IHC terms commission on enforced disappearances a ‘white elephant’

CJ Athar says the commission has failed to achieve its target of missing persons recovery

 

ISLAMABAD   –   The Islamabad High Court (IHC) Thursday said that the Commission of Inquiry on Enforced Disappearances has not been able to effectively achieve its object of recovery of missing persons and termed it a “burden on exchequer.”

A single bench of IHC comprising Chief Justice of IHC Justice Athar Minallah conducted hearing of a petition seeking recovery of a missing person Zahid Amin.

The bench stated in its written order that the Commission was constituted almost a decade ago and its main responsibility was to recommend to the federal government proposals to bring an end to the impunity against “enforced disappearances”.

It added, “It has become obvious by now that it has not been able to effectively achieve its object. The Commission is a burden on the exchequer and it ought to justify its continued existence.”

Justice Athar maintained that the court, after perusal of the report, is, prima facie, of the opinion that the Commission has failed in its duty nor can it justify its existence in the circumstances. In the case in hand, the Commission was satisfied that it was a case of “enforced disappearance” and pursuant thereto it had issued a production order almost two years ago.

He further said, “The Commission is, therefore, directed to submit a report and explain why no action has been taken nor recommendations made to the federal government so as to hold those public functionaries accountable who have failed to comply with its production orders.”

During the hearing, the Registrar of the Commission of Inquiry on Enforced Disappearances submitted a report. The IHC said that perusal of the report shows that Zahid Amin has been untraceable since 2014.

The bench mentioned that the Commission had also directed the

The IHC Chief Justice noted, “It appears from the report that after issuance of the production order, the proceedings before the Commission have, prima facie, remained a mere formality. The petitioners are also aggrieved on account of the lack of response from the Commission.”

He added that the Court has repeatedly observed that when a citizen is no more traceable and the investigation leads to the conclusion that it is a case of “enforced disappearance”, then it becomes the obligation of the State to effectively trace the missing citizen in order to rebut the presumption of involvement of the State.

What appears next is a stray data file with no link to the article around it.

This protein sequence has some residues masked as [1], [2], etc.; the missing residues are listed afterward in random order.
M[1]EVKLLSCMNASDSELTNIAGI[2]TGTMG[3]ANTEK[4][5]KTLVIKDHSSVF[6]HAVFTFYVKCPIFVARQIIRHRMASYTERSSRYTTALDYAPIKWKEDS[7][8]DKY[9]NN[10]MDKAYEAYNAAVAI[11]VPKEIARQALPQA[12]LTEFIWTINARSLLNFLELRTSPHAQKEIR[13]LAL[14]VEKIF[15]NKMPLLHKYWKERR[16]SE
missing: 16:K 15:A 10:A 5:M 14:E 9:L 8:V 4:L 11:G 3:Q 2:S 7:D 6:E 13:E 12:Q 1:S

“It has been repeatedly observed that “enforced disappearance” is the most grave violation of fundamental rights guaranteed under the Constitution of Pakistan, 1973 and a crime that is intolerable,” said the IHC CJ.

He continued that when there is sufficient evidence to conclude that it is, prima facie, a case of “enforced disappearance” then it becomes an obligation of the State and all its organs to trace the disappeared citizen.

“Nothing has been placed on record to show that the Commission has even remotely made an attempt to hold public office holders accountable for failing to comply with the production orders,” said Justice Athar.

The IHC bench pointed out that in the case in hand, the production order was issued on 14-09-2020 but, regrettably, no meaningful and effective action has been taken against the public office holders who are responsible for its non compliance. Moreover, the Court cannot turn a blind eye to the repeated grievances of the loved ones of the missing persons regarding the treatment extended to them by the Commission.

“It has been consistently noted that the proceedings before the Commission are not of adversarial nature. The Commission has to demonstrably show utmost empathy towards the petitioners and all other loved ones of missing citizens. It is the duty of the Commission to reach out to them and through its conduct, assure them that the proceedings are not a mere formality nor an eyewash,” said the court.

It also said that the Commission is expected to inform the Court why meaningful and effective actions have not been taken nor recommendations made to the Federal Government to proceed against the public functionaries who have failed to comply with the production orders.

Later, the bench deferred the hearing in this matter till July 4 for further proceedings.

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